One of the major differences between the House and the Senate education bills was retention of third-graders not up to reading standards. The House proposed retaining those students. The Senate rejected that idea, believing it should be a local decision, involving parents and teachers, not the Iowa Legislature. Both houses agreed that "social promotion" is not good policy. A compromise was reached in which parents of a student not proficient in reading at the end of his or her third grade would have the choice of enrolling the student in an intensive summer reading program. If parents did not make that choice, then the student is retained in third grade.
Veterans fared well again during the 2012 session. Statehouse observers say more comprehensive veterans legislation has passed during the past few years than any time since World War II. I am proud and honored to serve as the Veterans Affairs Committee chair. The first bill passed by the Legislature and signed into law by the governor appropriated $1.3 million for the National Guard tuition assistance program. We adequately supplied funding ($1.6 million) for another popular veterans project, the homebuyers $5,000 grant. SF2245 funds a dual diagnosis program at the Iowa Veterans Home, helping veterans found to have both a substance abuse problem and PTSD.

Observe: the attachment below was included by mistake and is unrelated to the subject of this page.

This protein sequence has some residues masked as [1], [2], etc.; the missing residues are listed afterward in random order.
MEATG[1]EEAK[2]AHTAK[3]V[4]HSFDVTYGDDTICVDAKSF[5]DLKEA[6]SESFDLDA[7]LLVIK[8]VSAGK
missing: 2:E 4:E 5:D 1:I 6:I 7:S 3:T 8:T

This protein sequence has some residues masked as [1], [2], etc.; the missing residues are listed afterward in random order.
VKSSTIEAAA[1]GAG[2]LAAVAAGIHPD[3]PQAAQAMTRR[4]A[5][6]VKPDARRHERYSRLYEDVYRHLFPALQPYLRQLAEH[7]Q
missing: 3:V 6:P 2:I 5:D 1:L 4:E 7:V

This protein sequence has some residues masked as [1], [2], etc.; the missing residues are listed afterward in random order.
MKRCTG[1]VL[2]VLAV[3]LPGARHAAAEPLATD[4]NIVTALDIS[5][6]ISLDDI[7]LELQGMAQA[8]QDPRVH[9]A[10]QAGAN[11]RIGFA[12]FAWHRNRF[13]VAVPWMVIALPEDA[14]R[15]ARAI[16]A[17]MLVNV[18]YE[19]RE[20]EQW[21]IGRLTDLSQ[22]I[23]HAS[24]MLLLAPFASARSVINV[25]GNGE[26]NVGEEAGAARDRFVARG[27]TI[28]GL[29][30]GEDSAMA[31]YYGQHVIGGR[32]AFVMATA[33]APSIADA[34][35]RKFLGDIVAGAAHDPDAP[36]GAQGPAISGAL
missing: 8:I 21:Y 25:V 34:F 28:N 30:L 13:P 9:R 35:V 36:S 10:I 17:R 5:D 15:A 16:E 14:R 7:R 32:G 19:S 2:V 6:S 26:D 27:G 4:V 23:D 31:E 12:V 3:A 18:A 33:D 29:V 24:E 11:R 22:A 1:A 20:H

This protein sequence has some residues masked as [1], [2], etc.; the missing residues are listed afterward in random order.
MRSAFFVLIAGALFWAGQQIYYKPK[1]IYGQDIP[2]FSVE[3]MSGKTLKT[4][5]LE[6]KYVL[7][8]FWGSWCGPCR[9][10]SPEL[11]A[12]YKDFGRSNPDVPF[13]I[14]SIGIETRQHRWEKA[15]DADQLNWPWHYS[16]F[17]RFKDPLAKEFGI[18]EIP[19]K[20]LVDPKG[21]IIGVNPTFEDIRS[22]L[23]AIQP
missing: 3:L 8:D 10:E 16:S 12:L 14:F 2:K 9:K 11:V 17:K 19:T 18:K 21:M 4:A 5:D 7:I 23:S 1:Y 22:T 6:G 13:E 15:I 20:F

Because of low interest rates, the Iowa Veterans Trust Fund does not produce enough money to help veterans receive vision, dental and vision assistance not otherwise covered by VA benefits, and for emergency home and car repairs. We passed, and the governor signed, HF2466 that appropriates $100,000 for this fiscal year and $300,000 in subsequent years assuring deserving veterans receive the help to which they're entitled.